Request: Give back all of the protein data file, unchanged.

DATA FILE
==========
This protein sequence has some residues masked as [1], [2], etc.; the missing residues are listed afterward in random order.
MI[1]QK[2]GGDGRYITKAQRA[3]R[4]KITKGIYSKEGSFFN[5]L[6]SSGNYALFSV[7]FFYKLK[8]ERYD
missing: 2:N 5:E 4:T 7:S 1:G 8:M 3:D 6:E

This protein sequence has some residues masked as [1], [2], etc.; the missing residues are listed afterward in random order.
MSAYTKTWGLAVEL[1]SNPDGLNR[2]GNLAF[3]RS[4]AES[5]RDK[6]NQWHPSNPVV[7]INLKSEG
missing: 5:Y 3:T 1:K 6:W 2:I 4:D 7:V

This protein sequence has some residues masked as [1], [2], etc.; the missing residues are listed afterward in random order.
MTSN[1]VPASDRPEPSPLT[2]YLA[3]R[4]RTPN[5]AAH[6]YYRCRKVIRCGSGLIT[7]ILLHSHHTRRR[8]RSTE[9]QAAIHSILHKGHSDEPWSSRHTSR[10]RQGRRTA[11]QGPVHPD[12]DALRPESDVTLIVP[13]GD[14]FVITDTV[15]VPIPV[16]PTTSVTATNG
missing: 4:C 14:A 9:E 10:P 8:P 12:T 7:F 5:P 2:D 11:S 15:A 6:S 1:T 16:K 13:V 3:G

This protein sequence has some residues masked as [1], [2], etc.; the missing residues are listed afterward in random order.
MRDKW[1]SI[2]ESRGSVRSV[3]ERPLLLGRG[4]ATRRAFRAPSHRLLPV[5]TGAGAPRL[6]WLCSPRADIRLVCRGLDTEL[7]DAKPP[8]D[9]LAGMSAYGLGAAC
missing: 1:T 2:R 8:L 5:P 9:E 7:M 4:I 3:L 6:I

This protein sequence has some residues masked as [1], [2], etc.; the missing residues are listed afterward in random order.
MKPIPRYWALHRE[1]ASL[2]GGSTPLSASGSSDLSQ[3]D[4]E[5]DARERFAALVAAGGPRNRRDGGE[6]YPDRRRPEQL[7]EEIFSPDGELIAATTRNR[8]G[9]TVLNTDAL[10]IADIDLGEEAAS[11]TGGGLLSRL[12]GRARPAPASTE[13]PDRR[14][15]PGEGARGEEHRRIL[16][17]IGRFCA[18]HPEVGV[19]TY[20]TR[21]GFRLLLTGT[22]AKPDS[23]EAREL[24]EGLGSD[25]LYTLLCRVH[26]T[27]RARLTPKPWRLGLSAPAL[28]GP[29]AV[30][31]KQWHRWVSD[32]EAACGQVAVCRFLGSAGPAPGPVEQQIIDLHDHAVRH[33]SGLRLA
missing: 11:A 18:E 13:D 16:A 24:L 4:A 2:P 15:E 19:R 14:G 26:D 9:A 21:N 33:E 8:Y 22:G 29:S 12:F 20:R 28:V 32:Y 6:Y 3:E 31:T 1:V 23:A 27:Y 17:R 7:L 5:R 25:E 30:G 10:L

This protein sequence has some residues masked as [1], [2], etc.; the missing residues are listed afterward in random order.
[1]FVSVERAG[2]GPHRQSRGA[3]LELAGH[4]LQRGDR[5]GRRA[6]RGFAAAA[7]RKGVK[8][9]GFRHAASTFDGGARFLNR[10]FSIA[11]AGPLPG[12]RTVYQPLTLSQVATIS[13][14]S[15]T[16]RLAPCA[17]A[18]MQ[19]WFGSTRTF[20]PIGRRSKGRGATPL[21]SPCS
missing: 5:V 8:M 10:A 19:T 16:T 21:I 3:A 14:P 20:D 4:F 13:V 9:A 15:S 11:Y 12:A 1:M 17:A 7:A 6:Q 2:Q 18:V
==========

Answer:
This protein sequence has some residues masked as [1], [2], etc.; the missing residues are listed afterward in random order.
MI[1]QK[2]GGDGRYITKAQRA[3]R[4]KITKGIYSKEGSFFN[5]L[6]SSGNYALFSV[7]FFYKLK[8]ERYD
missing: 2:N 5:E 4:T 7:S 1:G 8:M 3:D 6:E

This protein sequence has some residues masked as [1], [2], etc.; the missing residues are listed afterward in random order.
MSAYTKTWGLAVEL[1]SNPDGLNR[2]GNLAF[3]RS[4]AES[5]RDK[6]NQWHPSNPVV[7]INLKSEG
missing: 5:Y 3:T 1:K 6:W 2:I 4:D 7:V

This protein sequence has some residues masked as [1], [2], etc.; the missing residues are listed afterward in random order.
MTSN[1]VPASDRPEPSPLT[2]YLA[3]R[4]RTPN[5]AAH[6]YYRCRKVIRCGSGLIT[7]ILLHSHHTRRR[8]RSTE[9]QAAIHSILHKGHSDEPWSSRHTSR[10]RQGRRTA[11]QGPVHPD[12]DALRPESDVTLIVP[13]GD[14]FVITDTV[15]VPIPV[16]PTTSVTATNG
missing: 4:C 14:A 9:E 10:P 8:P 12:T 7:F 5:P 2:D 11:S 15:A 6:S 1:T 16:K 13:V 3:G

This protein sequence has some residues masked as [1], [2], etc.; the missing residues are listed afterward in random order.
MRDKW[1]SI[2]ESRGSVRSV[3]ERPLLLGRG[4]ATRRAFRAPSHRLLPV[5]TGAGAPRL[6]WLCSPRADIRLVCRGLDTEL[7]DAKPP[8]D[9]LAGMSAYGLGAAC
missing: 1:T 2:R 8:L 5:P 9:E 7:M 4:I 3:L 6:I

This protein sequence has some residues masked as [1], [2], etc.; the missing residues are listed afterward in random order.
MKPIPRYWALHRE[1]ASL[2]GGSTPLSASGSSDLSQ[3]D[4]E[5]DARERFAALVAAGGPRNRRDGGE[6]YPDRRRPEQL[7]EEIFSPDGELIAATTRNR[8]G[9]TVLNTDAL[10]IADIDLGEEAAS[11]TGGGLLSRL[12]GRARPAPASTE[13]PDRR[14][15]PGEGARGEEHRRIL[16][17]IGRFCA[18]HPEVGV[19]TY[20]TR[21]GFRLLLTGT[22]AKPDS[23]EAREL[24]EGLGSD[25]LYTLLCRVH[26]T[27]RARLTPKPWRLGLSAPAL[28]GP[29]AV[30][31]KQWHRWVSD[32]EAACGQVAVCRFLGSAGPAPGPVEQQIIDLHDHAVRH[33]SGLRLA
missing: 11:A 18:E 13:D 16:A 24:L 4:A 2:P 15:E 19:R 14:G 26:D 9:A 21:N 33:E 8:Y 22:G 29:S 12:F 20:R 28:V 32:Y 6:Y 3:E 31:T 1:V 23:A 27:Y 17:R 7:L 5:R 25:E 30:G 10:L

This protein sequence has some residues masked as [1], [2], etc.; the missing residues are listed afterward in random order.
[1]FVSVERAG[2]GPHRQSRGA[3]LELAGH[4]LQRGDR[5]GRRA[6]RGFAAAA[7]RKGVK[8][9]GFRHAASTFDGGARFLNR[10]FSIA[11]AGPLPG[12]RTVYQPLTLSQVATIS[13][14]S[15]T[16]RLAPCA[17]A[18]MQ[19]WFGSTRTF[20]PIGRRSKGRGATPL[21]SPCS
missing: 5:V 8:M 10:A 19:T 16:T 21:I 3:A 14:P 20:D 4:F 13:V 9:A 15:S 11:Y 12:A 1:M 17:A 7:A 6:Q 2:Q 18:V